Can a vanilla inhaler trick my brain into quitting sugar?

Such devices could work in principle, says Dr. Nicole Avena, an assistant professor of neurology who studies the effects of sugar on the brain at Mount Sinai Hospital in New York. “Smell and taste are definitely related, but you have to train your brain to find the reward from the smell of vanilla the same way it did the reward.” [from sweet food]”, she says.

She sees potential pitfalls for some people, including the fact that your brain won’t necessarily always recognize vanilla as the scent of sweet foods. “I’ve smelled vanilla in my room freshener and other things,” she says.

Another problem with the stick is that it may increase cravings if used incorrectly. The instructions recommend inhaling through the stick for a full two minutes: Some studies suggest that inhaling a whiff of vanilla for 30 seconds or less “prepared” the next sweet food and increased cravings.

Avena says you can quench your cravings in a tool-free way, too. She advises her clients to try to identify “causative foods”: specific sweet or starchy foods that can cause them to overeat. For some people, she says, it can be as simple as “keep the cookies out,” while others get a strong dopamine response to all carbohydrate-rich foods, including things like bread. “It’s about sugars that you find that you can’t control,” she says.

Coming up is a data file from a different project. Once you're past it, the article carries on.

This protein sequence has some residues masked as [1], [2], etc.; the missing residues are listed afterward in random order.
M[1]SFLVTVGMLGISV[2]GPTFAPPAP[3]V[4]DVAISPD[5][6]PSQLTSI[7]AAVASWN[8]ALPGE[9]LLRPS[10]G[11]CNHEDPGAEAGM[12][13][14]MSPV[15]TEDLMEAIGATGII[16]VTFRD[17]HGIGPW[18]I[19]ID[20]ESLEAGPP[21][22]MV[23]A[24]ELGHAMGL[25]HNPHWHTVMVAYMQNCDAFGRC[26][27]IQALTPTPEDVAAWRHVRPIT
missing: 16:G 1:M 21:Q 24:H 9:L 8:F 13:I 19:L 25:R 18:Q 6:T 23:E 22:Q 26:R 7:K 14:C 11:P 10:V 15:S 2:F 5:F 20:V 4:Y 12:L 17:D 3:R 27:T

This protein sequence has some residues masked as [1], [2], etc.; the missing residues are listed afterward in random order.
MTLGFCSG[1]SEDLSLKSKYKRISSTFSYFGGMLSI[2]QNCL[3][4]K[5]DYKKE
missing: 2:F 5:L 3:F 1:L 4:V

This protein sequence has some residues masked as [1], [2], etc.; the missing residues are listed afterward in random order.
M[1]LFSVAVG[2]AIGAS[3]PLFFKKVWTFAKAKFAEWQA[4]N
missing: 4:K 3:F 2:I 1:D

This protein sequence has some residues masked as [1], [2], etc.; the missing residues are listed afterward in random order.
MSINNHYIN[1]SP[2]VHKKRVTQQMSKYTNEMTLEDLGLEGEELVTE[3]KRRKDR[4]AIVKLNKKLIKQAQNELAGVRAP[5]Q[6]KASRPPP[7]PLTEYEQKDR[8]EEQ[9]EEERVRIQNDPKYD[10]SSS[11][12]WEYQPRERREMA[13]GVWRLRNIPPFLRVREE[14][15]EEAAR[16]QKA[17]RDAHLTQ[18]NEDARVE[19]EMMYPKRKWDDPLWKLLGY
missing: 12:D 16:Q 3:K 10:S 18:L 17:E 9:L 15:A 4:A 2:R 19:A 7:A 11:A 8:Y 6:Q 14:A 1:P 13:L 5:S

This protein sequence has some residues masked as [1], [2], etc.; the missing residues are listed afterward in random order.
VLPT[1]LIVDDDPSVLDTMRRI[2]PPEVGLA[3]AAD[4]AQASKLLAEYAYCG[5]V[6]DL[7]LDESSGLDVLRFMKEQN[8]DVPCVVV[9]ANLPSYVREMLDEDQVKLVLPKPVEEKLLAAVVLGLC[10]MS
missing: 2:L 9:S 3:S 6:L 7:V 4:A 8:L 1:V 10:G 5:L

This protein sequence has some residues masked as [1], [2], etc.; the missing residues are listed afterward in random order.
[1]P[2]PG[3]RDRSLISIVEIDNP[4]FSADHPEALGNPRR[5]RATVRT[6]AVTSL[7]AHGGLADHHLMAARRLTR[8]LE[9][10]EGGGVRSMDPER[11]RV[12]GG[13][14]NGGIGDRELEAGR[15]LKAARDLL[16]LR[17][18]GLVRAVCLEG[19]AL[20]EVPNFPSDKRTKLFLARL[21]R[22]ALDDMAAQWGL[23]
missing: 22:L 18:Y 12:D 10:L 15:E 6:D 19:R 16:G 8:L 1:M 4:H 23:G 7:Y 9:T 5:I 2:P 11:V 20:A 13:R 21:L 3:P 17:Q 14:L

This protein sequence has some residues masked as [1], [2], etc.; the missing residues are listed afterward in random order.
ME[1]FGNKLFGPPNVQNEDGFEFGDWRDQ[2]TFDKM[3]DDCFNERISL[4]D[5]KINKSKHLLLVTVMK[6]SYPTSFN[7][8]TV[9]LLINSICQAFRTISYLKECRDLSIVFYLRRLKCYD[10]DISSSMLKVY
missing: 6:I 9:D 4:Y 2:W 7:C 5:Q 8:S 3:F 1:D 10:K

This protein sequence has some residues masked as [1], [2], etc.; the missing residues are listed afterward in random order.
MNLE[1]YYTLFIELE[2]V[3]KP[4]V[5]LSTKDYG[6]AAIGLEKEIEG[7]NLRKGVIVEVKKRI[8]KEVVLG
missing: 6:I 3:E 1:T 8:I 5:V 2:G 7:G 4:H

She advises against eating cold sugar – it will likely give you a headache and make you feel nauseous for two weeks as your brain adjusts to low levels of dopamine. Instead, reduce your intake and switch to healthy sources like fruit.

However, she says it’s best to reduce ultra-processed foods in your diet as much as possible due to the special effects they have on the brain. “If you eat an apple, it won’t cause a dopamine rush,” she says.

The other problem with ultra-processed foods, which include breakfast cereals, crackers and ready meals, is the high levels of sugar they contain. The NHS recommends a maximum of about 30 grams of sugar per day, which is very easy with processed foods: the equivalent of a glass of orange juice and a bowl of cereal.

Avena says ultra-processed foods made with artificial sweeteners aren’t the answer either. “Artificial sweeteners have a similar effect on the brain,” she says. “In the long run, they won’t help you shed sugar.”

After a few weeks of testing Killa Vanilla, my cravings are creeping up a bit but still less than before. If anything, the inhaler taught me an important lesson that cravings will often go away if I wait a few minutes. Ah, the sweet scent of victory.

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